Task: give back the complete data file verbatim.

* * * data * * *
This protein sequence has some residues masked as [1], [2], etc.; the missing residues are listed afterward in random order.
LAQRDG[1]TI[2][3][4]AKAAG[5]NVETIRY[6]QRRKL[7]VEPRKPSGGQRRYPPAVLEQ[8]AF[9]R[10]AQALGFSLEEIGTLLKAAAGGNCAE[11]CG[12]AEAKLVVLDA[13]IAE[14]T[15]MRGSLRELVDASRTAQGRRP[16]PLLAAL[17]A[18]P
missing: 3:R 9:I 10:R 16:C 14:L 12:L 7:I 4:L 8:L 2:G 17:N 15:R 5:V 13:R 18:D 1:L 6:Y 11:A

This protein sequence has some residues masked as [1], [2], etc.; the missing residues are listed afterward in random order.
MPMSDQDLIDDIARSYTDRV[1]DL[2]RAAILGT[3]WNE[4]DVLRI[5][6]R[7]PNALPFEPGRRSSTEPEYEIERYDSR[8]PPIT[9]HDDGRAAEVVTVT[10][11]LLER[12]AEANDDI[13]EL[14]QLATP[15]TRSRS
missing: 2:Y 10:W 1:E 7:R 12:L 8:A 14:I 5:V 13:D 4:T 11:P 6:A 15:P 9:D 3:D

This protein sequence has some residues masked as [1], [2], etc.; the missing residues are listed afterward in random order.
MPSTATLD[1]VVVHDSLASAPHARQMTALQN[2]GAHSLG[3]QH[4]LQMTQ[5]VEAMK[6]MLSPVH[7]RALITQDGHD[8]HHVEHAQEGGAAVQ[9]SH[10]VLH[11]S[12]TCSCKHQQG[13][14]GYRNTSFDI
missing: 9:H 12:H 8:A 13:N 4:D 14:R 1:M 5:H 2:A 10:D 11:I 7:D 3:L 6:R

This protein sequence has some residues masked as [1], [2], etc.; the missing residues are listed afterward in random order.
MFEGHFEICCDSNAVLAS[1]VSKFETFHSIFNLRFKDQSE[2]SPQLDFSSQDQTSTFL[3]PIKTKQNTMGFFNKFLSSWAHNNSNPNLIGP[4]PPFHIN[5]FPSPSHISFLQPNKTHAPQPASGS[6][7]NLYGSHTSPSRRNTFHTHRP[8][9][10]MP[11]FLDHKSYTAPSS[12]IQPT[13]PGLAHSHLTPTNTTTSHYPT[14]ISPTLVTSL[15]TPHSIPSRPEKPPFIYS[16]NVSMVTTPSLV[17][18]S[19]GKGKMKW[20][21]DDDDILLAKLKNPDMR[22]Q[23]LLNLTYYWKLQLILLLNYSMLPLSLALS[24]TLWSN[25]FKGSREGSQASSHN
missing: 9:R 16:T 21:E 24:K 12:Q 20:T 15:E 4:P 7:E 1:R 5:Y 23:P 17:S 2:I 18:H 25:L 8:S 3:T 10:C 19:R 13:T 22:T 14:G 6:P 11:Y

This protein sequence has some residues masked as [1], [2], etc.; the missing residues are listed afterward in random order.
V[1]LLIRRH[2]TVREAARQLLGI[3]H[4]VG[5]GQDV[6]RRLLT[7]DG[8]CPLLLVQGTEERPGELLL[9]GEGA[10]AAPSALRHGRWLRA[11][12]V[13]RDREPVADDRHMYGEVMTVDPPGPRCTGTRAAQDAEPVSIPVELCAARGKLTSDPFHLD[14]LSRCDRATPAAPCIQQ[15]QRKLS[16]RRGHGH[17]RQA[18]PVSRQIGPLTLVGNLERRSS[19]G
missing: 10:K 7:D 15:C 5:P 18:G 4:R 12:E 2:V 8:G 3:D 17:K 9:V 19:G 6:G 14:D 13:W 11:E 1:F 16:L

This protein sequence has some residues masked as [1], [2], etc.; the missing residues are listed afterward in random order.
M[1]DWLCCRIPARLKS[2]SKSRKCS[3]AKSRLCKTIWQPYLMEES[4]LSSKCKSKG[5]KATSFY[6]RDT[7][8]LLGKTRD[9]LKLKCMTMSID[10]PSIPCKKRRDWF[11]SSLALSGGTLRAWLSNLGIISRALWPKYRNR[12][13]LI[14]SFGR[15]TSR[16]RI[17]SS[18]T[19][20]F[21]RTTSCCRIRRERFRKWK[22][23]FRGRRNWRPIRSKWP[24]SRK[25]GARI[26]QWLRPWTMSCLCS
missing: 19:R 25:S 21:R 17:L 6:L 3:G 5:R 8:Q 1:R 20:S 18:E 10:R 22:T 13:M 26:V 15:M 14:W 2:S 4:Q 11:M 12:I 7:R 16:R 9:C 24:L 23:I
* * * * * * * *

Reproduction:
This protein sequence has some residues masked as [1], [2], etc.; the missing residues are listed afterward in random order.
LAQRDG[1]TI[2][3][4]AKAAG[5]NVETIRY[6]QRRKL[7]VEPRKPSGGQRRYPPAVLEQ[8]AF[9]R[10]AQALGFSLEEIGTLLKAAAGGNCAE[11]CG[12]AEAKLVVLDA[13]IAE[14]T[15]MRGSLRELVDASRTAQGRRP[16]PLLAAL[17]A[18]P
missing: 3:R 9:I 10:R 16:C 14:L 12:L 7:I 4:L 8:L 2:G 17:N 15:R 5:V 13:R 18:D 1:L 6:Y 11:A

This protein sequence has some residues masked as [1], [2], etc.; the missing residues are listed afterward in random order.
MPMSDQDLIDDIARSYTDRV[1]DL[2]RAAILGT[3]WNE[4]DVLRI[5][6]R[7]PNALPFEPGRRSSTEPEYEIERYDSR[8]PPIT[9]HDDGRAAEVVTVT[10][11]LLER[12]AEANDDI[13]EL[14]QLATP[15]TRSRS
missing: 2:Y 10:W 1:E 7:R 12:L 8:A 14:I 5:V 13:D 4:T 11:P 6:A 15:P 9:D 3:D

This protein sequence has some residues masked as [1], [2], etc.; the missing residues are listed afterward in random order.
MPSTATLD[1]VVVHDSLASAPHARQMTALQN[2]GAHSLG[3]QH[4]LQMTQ[5]VEAMK[6]MLSPVH[7]RALITQDGHD[8]HHVEHAQEGGAAVQ[9]SH[10]VLH[11]S[12]TCSCKHQQG[13][14]GYRNTSFDI
missing: 9:H 12:H 8:A 13:N 4:D 14:R 1:M 5:H 2:A 10:D 11:I 7:D 3:L 6:R

This protein sequence has some residues masked as [1], [2], etc.; the missing residues are listed afterward in random order.
MFEGHFEICCDSNAVLAS[1]VSKFETFHSIFNLRFKDQSE[2]SPQLDFSSQDQTSTFL[3]PIKTKQNTMGFFNKFLSSWAHNNSNPNLIGP[4]PPFHIN[5]FPSPSHISFLQPNKTHAPQPASGS[6][7]NLYGSHTSPSRRNTFHTHRP[8][9][10]MP[11]FLDHKSYTAPSS[12]IQPT[13]PGLAHSHLTPTNTTTSHYPT[14]ISPTLVTSL[15]TPHSIPSRPEKPPFIYS[16]NVSMVTTPSLV[17][18]S[19]GKGKMKW[20][21]DDDDILLAKLKNPDMR[22]Q[23]LLNLTYYWKLQLILLLNYSMLPLSLALS[24]TLWSN[25]FKGSREGSQASSHN
missing: 9:R 16:T 21:E 24:K 12:Q 20:T 15:E 4:P 7:E 1:R 5:Y 23:P 17:S 2:I 18:H 25:L 8:S 3:T 10:C 19:R 13:T 22:T 14:G 6:P 11:Y

This protein sequence has some residues masked as [1], [2], etc.; the missing residues are listed afterward in random order.
V[1]LLIRRH[2]TVREAARQLLGI[3]H[4]VG[5]GQDV[6]RRLLT[7]DG[8]CPLLLVQGTEERPGELLL[9]GEGA[10]AAPSALRHGRWLRA[11][12]V[13]RDREPVADDRHMYGEVMTVDPPGPRCTGTRAAQDAEPVSIPVELCAARGKLTSDPFHLD[14]LSRCDRATPAAPCIQQ[15]QRKLS[16]RRGHGH[17]RQA[18]PVSRQIGPLTLVGNLERRSS[19]G
missing: 10:K 7:D 15:C 5:P 18:G 4:R 12:E 2:V 8:G 3:D 17:K 9:V 19:G 6:G 14:D 13:W 11:E 1:F 16:L

This protein sequence has some residues masked as [1], [2], etc.; the missing residues are listed afterward in random order.
M[1]DWLCCRIPARLKS[2]SKSRKCS[3]AKSRLCKTIWQPYLMEES[4]LSSKCKSKG[5]KATSFY[6]RDT[7][8]LLGKTRD[9]LKLKCMTMSID[10]PSIPCKKRRDWF[11]SSLALSGGTLRAWLSNLGIISRALWPKYRNR[12][13]LI[14]SFGR[15]TSR[16]RI[17]SS[18]T[19][20]F[21]RTTSCCRIRRERFRKWK[22][23]FRGRRNWRPIRSKWP[24]SRK[25]GARI[26]QWLRPWTMSCLCS
missing: 19:R 25:S 21:R 17:L 6:L 3:G 5:R 8:Q 1:R 20:S 18:E 10:R 22:T 13:M 26:V 15:M 14:W 2:S 4:Q 11:M 12:I 7:R 16:R 9:C 24:L 23:I